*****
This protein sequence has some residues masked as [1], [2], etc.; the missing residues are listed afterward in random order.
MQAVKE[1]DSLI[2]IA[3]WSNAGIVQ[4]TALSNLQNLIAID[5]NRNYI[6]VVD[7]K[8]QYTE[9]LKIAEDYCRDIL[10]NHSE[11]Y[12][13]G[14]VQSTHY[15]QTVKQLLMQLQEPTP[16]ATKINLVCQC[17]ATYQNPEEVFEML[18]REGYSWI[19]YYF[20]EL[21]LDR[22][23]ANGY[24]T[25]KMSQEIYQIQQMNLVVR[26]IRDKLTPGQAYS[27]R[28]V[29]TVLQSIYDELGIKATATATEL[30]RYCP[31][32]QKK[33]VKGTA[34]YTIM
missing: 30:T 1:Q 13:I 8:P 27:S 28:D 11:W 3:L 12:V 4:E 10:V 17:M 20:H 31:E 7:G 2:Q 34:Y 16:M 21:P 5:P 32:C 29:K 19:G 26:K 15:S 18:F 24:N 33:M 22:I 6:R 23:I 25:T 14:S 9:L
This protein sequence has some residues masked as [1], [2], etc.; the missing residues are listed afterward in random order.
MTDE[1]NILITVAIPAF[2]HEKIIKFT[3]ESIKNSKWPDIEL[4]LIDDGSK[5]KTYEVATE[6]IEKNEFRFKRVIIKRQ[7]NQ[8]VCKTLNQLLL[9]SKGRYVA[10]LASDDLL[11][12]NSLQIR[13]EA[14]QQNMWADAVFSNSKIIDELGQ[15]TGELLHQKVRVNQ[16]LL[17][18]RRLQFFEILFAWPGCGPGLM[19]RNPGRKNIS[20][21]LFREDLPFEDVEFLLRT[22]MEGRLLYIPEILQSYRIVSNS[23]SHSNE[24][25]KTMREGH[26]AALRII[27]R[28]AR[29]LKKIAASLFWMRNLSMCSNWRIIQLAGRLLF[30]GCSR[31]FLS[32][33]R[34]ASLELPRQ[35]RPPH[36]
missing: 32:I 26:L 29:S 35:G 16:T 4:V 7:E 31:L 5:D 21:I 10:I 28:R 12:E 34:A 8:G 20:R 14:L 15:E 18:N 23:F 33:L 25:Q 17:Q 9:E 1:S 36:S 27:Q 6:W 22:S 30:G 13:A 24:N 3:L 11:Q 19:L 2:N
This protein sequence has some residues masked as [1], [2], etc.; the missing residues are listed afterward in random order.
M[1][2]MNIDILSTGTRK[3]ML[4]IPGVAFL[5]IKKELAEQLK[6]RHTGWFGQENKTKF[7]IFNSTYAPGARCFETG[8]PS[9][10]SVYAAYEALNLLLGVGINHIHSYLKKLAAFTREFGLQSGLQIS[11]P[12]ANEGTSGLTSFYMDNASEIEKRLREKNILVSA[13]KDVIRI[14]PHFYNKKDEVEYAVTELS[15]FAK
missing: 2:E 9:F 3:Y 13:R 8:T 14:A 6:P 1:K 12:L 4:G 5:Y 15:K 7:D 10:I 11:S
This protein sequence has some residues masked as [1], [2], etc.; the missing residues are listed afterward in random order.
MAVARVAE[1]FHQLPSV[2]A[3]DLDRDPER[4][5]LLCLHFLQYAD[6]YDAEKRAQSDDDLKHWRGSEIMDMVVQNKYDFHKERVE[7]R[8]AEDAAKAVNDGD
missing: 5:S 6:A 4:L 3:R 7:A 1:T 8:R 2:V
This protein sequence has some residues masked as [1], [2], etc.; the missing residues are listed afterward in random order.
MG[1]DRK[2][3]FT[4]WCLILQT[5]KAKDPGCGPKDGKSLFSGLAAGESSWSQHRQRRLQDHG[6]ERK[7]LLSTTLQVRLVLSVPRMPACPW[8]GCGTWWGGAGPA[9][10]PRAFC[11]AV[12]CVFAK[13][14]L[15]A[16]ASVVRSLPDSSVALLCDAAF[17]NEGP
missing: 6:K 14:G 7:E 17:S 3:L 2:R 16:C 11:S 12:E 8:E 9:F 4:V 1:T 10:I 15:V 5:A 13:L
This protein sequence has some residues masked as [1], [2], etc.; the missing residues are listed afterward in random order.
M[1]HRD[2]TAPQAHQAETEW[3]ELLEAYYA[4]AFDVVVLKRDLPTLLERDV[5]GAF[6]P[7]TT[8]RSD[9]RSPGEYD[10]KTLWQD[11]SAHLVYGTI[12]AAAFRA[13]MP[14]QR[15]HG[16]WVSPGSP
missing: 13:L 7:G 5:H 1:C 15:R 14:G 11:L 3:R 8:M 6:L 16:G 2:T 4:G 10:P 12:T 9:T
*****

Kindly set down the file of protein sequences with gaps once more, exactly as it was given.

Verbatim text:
This protein sequence has some residues masked as [1], [2], etc.; the missing residues are listed afterward in random order.
MQAVKE[1]DSLI[2]IA[3]WSNAGIVQ[4]TALSNLQNLIAID[5]NRNYI[6]VVD[7]K[8]QYTE[9]LKIAEDYCRDIL[10]NHSE[11]Y[12][13]G[14]VQSTHY[15]QTVKQLLMQLQEPTP[16]ATKINLVCQC[17]ATYQNPEEVFEML[18]REGYSWI[19]YYF[20]EL[21]LDR[22][23]ANGY[24]T[25]KMSQEIYQIQQMNLVVR[26]IRDKLTPGQAYS[27]R[28]V[29]TVLQSIYDELGIKATATATEL[30]RYCP[31][32]QKK[33]VKGTA[34]YTIM
missing: 30:T 1:Q 13:I 8:P 27:S 28:D 11:W 3:L 12:V 4:E 10:V 17:M 20:H 31:E 7:G 2:Q 34:Y 16:M 21:P 5:P 32:C 29:K 19:G 26:K 15:S 18:F 24:N 33:M 22:I 6:R 23:I 25:T 14:S 9:L
This protein sequence has some residues masked as [1], [2], etc.; the missing residues are listed afterward in random order.
MTDE[1]NILITVAIPAF[2]HEKIIKFT[3]ESIKNSKWPDIEL[4]LIDDGSK[5]KTYEVATE[6]IEKNEFRFKRVIIKRQ[7]NQ[8]VCKTLNQLLL[9]SKGRYVA[10]LASDDLL[11][12]NSLQIR[13]EA[14]QQNMWADAVFSNSKIIDELGQ[15]TGELLHQKVRVNQ[16]LL[17][18]RRLQFFEILFAWPGCGPGLM[19]RNPGRKNIS[20][21]LFREDLPFEDVEFLLRT[22]MEGRLLYIPEILQSYRIVSNS[23]SHSNE[24][25]KTMREGH[26]AALRII[27]R[28]AR[29]LKKIAASLFWMRNLSMCSNWRIIQLAGRLLF[30]GCSR[31]FLS[32][33]R[34]ASLELPRQ[35]RPPH[36]
missing: 32:I 26:L 29:S 35:G 16:T 4:V 7:E 31:L 5:D 21:I 10:I 28:R 12:E 34:A 8:G 20:R 14:L 15:E 18:N 23:F 33:L 25:Q 17:Q 9:E 1:S 36:S 27:Q 6:W 22:S 30:G 13:A 24:N 3:L 11:Q 19:L 2:N
This protein sequence has some residues masked as [1], [2], etc.; the missing residues are listed afterward in random order.
M[1][2]MNIDILSTGTRK[3]ML[4]IPGVAFL[5]IKKELAEQLK[6]RHTGWFGQENKTKF[7]IFNSTYAPGARCFETG[8]PS[9][10]SVYAAYEALNLLLGVGINHIHSYLKKLAAFTREFGLQSGLQIS[11]P[12]ANEGTSGLTSFYMDNASEIEKRLREKNILVSA[13]KDVIRI[14]PHFYNKKDEVEYAVTELS[15]FAK
missing: 2:E 9:F 3:Y 13:R 8:T 14:A 6:P 1:K 12:L 4:G 5:Y 15:K 7:D 10:I 11:S
This protein sequence has some residues masked as [1], [2], etc.; the missing residues are listed afterward in random order.
MAVARVAE[1]FHQLPSV[2]A[3]DLDRDPER[4][5]LLCLHFLQYAD[6]YDAEKRAQSDDDLKHWRGSEIMDMVVQNKYDFHKERVE[7]R[8]AEDAAKAVNDGD
missing: 5:S 6:A 4:L 3:R 7:A 1:T 8:R 2:V
This protein sequence has some residues masked as [1], [2], etc.; the missing residues are listed afterward in random order.
MG[1]DRK[2][3]FT[4]WCLILQT[5]KAKDPGCGPKDGKSLFSGLAAGESSWSQHRQRRLQDHG[6]ERK[7]LLSTTLQVRLVLSVPRMPACPW[8]GCGTWWGGAGPA[9][10]PRAFC[11]AV[12]CVFAK[13][14]L[15]A[16]ASVVRSLPDSSVALLCDAAF[17]NEGP
missing: 6:K 14:G 7:E 17:S 3:L 2:R 16:C 11:S 12:E 8:E 9:F 4:V 1:T 10:I 15:V 5:A 13:L
This protein sequence has some residues masked as [1], [2], etc.; the missing residues are listed afterward in random order.
M[1]HRD[2]TAPQAHQAETEW[3]ELLEAYYA[4]AFDVVVLKRDLPTLLERDV[5]GAF[6]P[7]TT[8]RSD[9]RSPGEYD[10]KTLWQD[11]SAHLVYGTI[12]AAAFRA[13]MP[14]QR[15]HG[16]WVSPGSP
missing: 13:L 7:G 5:H 1:C 15:R 14:G 11:L 3:R 8:M 6:L 16:G 2:T 4:G 10:P 12:T 9:T